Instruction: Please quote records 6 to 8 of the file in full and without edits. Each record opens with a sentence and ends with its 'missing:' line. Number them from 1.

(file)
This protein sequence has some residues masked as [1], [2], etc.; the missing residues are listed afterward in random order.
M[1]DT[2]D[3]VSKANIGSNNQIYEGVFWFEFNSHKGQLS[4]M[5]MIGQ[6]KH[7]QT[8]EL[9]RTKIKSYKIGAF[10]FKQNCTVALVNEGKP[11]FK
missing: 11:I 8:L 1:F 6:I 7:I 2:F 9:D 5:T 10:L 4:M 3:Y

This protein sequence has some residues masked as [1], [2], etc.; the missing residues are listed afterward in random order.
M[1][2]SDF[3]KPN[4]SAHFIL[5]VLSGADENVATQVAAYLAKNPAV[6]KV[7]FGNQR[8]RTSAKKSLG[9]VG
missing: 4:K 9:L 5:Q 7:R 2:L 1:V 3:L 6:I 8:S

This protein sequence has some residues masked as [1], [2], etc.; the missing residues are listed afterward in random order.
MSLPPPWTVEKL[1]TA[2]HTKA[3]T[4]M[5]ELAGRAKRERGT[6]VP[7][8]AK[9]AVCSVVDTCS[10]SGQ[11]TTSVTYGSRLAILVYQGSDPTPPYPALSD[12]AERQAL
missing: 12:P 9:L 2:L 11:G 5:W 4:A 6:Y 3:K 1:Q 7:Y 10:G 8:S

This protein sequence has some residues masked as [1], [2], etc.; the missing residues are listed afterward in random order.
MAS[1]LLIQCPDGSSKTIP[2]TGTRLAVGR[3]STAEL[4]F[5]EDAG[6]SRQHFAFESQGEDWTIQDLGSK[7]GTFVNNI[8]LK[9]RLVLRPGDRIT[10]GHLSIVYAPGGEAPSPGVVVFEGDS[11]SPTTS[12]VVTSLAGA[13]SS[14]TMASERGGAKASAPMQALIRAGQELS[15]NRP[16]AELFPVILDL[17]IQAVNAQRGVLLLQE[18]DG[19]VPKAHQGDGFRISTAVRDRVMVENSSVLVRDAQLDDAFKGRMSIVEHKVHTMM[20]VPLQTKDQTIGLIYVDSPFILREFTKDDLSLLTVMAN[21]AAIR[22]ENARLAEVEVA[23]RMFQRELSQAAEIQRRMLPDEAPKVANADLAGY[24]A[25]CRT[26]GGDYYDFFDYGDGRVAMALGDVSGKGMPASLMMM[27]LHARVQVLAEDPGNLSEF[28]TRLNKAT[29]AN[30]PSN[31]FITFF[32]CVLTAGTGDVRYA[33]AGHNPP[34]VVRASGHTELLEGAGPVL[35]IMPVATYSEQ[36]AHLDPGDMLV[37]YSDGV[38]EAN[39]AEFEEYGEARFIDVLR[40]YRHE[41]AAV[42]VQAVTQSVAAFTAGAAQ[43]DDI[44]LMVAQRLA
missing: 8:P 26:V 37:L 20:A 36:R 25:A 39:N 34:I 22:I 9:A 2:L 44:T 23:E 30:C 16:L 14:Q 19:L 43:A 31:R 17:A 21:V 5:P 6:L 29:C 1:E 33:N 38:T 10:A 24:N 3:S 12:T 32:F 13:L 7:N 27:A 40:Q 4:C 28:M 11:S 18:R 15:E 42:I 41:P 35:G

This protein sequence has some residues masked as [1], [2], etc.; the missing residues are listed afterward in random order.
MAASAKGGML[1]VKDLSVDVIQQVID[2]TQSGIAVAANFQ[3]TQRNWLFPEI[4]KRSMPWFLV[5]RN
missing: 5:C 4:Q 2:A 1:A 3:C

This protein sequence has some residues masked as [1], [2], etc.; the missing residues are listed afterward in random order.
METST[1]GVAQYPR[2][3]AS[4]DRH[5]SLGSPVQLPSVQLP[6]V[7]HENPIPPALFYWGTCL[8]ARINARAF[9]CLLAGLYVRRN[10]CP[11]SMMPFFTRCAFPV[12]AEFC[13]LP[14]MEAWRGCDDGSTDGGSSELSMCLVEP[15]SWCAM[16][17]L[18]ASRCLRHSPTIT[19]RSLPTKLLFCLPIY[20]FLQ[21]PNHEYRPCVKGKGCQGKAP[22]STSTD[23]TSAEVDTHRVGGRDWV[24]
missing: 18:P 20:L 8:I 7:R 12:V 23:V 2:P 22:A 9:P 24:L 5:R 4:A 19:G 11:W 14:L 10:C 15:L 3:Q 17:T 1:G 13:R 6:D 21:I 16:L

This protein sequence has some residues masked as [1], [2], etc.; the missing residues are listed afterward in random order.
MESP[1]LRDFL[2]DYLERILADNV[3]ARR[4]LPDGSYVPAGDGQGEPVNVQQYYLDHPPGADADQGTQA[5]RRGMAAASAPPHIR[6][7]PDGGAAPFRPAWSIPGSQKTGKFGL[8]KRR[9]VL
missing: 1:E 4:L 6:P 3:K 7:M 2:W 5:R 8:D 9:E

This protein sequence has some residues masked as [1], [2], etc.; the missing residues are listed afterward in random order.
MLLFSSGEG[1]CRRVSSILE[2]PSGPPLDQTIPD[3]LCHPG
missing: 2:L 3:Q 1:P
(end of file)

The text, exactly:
This protein sequence has some residues masked as [1], [2], etc.; the missing residues are listed afterward in random order.
METST[1]GVAQYPR[2][3]AS[4]DRH[5]SLGSPVQLPSVQLP[6]V[7]HENPIPPALFYWGTCL[8]ARINARAF[9]CLLAGLYVRRN[10]CP[11]SMMPFFTRCAFPV[12]AEFC[13]LP[14]MEAWRGCDDGSTDGGSSELSMCLVEP[15]SWCAM[16][17]L[18]ASRCLRHSPTIT[19]RSLPTKLLFCLPIY[20]FLQ[21]PNHEYRPCVKGKGCQGKAP[22]STSTD[23]TSAEVDTHRVGGRDWV[24]
missing: 18:P 20:L 8:I 7:R 12:V 23:V 2:P 22:A 9:P 24:L 5:R 4:A 19:G 11:W 14:L 10:C 15:L 3:Q 17:T 1:G 13:R 6:D 21:I 16:L

This protein sequence has some residues masked as [1], [2], etc.; the missing residues are listed afterward in random order.
MESP[1]LRDFL[2]DYLERILADNV[3]ARR[4]LPDGSYVPAGDGQGEPVNVQQYYLDHPPGADADQGTQA[5]RRGMAAASAPPHIR[6][7]PDGGAAPFRPAWSIPGSQKTGKFGL[8]KRR[9]VL
missing: 1:E 4:L 6:P 3:K 7:M 2:W 5:R 8:D 9:E

This protein sequence has some residues masked as [1], [2], etc.; the missing residues are listed afterward in random order.
MLLFSSGEG[1]CRRVSSILE[2]PSGPPLDQTIPD[3]LCHPG
missing: 2:L 3:Q 1:P